Blake's lawyer also argues that the state's search has been cursory, pointing out that its hunt for evidence in the Sex Offense Unit took only 20 minutes. Often, drawers and boxes were left unopened and files unsearched.

Efforts to reach Blake's lawyer, Kerry B. Verdi of Howrey LLP in Washington, D.C., were unsuccessful.

The Court of Appeals has recently weighed in again on how far the state must go to find evidence in long-ago cases. In the latest opinion, Horton v. State, released in December, the court held that a judge was wrong to dismiss Tyrone Horton's petition for DNA testing in his rape case on the grounds that the evidence no longer existed.

The circuit court judge based that ruling on an affidavit from the hospital that treated the victim, in which it said it would not have saved her rape kit for this long, and documents indicating that the evidence was ready to be destroyed.

But that was not sufficient to show the evidence was gone, the majority held.

A fixed list?

The dissenters in Horton said the state had done enough and worried about the majority's focus on a list of possible locations to look for evidence: police evidence rooms, the prosecutor's office, crime labs, hospitals, offices of defense counsel or investigators, courthouse property rooms, independent crime labs, and offices of clerks and court reporters.

John McCarthy, Montgomery County state's attorney and president of the Maryland State's Attorneys Association, said no prosecutor wants an innocent person to sit in prison, but the courts have focused too much on dictating a fixed list of places the state must look for evidence.

For example, courts have noted that convicts seeking DNA evidence have suggested that the state check in the chambers of the trial judge, McCarthy said. That suggestion is clearly a result of the case of Kirk Bloodsworth, a Maryland inmate exonerated of the rape and murder of a 9-year-old girl after DNA was located in the judge's chambers.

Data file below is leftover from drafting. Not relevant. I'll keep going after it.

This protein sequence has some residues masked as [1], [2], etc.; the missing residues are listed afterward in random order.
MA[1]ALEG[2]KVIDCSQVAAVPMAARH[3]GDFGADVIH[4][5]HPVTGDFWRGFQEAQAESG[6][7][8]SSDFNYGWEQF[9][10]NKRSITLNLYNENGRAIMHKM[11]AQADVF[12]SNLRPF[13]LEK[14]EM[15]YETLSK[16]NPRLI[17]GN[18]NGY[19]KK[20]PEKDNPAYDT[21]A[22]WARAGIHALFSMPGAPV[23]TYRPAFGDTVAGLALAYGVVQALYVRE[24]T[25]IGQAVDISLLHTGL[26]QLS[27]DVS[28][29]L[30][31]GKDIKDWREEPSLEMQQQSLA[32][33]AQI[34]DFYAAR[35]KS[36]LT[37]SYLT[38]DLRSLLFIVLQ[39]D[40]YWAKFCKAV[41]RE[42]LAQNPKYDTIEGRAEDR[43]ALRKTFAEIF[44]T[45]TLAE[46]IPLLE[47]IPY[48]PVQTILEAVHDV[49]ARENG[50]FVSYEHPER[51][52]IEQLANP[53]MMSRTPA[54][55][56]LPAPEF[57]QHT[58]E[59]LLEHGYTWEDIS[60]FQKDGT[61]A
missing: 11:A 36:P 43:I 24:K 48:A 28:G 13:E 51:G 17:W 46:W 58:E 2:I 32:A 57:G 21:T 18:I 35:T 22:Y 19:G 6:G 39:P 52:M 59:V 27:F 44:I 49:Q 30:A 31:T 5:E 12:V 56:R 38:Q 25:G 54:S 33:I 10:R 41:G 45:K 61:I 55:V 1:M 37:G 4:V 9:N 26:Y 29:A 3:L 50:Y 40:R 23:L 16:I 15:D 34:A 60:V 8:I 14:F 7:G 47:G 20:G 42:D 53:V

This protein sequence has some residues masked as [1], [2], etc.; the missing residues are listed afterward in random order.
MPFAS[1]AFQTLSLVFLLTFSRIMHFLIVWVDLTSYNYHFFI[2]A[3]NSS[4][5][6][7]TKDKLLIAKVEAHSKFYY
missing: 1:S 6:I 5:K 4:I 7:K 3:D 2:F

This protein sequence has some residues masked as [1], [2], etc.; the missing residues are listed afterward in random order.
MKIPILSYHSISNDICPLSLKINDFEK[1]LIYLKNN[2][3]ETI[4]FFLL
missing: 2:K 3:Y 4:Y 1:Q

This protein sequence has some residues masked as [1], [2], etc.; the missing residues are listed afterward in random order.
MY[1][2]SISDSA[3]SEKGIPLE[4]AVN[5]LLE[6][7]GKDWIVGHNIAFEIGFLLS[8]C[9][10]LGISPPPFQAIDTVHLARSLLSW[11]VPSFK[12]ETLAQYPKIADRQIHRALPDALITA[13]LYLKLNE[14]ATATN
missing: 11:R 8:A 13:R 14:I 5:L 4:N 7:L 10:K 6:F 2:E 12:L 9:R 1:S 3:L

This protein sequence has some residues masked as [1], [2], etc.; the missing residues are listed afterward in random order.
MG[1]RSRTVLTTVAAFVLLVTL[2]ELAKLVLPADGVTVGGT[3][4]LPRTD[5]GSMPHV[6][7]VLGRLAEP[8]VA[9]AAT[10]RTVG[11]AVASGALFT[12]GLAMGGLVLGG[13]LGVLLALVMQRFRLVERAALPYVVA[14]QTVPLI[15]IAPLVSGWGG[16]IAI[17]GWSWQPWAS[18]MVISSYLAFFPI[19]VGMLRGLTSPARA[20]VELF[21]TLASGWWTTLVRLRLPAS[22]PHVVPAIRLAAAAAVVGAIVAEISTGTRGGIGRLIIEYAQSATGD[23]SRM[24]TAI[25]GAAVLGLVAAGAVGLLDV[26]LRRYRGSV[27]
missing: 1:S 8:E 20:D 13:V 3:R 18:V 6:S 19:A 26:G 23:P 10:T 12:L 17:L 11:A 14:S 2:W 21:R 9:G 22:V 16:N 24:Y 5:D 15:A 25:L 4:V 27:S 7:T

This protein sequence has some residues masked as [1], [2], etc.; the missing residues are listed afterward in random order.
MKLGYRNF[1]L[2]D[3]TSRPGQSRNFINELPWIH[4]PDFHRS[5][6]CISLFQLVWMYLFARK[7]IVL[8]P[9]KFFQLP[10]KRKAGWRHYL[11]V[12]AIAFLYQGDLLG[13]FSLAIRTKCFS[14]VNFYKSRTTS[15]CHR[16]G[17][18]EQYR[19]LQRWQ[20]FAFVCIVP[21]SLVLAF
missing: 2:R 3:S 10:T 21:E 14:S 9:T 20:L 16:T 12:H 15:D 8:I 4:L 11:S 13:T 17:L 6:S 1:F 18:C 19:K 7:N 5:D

"I think that is almost a unique situation that occurred in that case, and obviously it has become celebrated because it became very important for exonerating Mr. Bloodsworth, but again, that's not a practice of many judges," McCarthy said. "I don't know that you should necessarily be guided by the extraordinary result you got in a case resulting from the extraordinary practice [of one judge]. That is not a place I would have ever thought to look for evidence. "

McCarthy said that if the state cannot find the evidence, the court must ask whether the defendant has satisfied his burden for a new trial. The court should investigate whether the evidence was destroyed to obstruct justice or as a matter of course in the days before DNA testing was available.

The defendant does not get the benefit of the doubt, he said.

"There are going to be cases where the evidence, not because of any subterfuge or deception, simply because of the passage of time, is not available," McCarthy said. "I don't think it means you overturn the conviction, I don't think it means you free the defendant, I don't think it means he gets a new trial."

There comes a point at which the defendant may have to give up on his claims that DNA evidence will exonerate him, Nethercott said.

"Most of the time, it's been destroyed or it hasn't been preserved properly," Nethercott said." Most of the time, that's the end of it. The defendant is just out of luck.

"That's one reason DNA isn't this magic bullet. "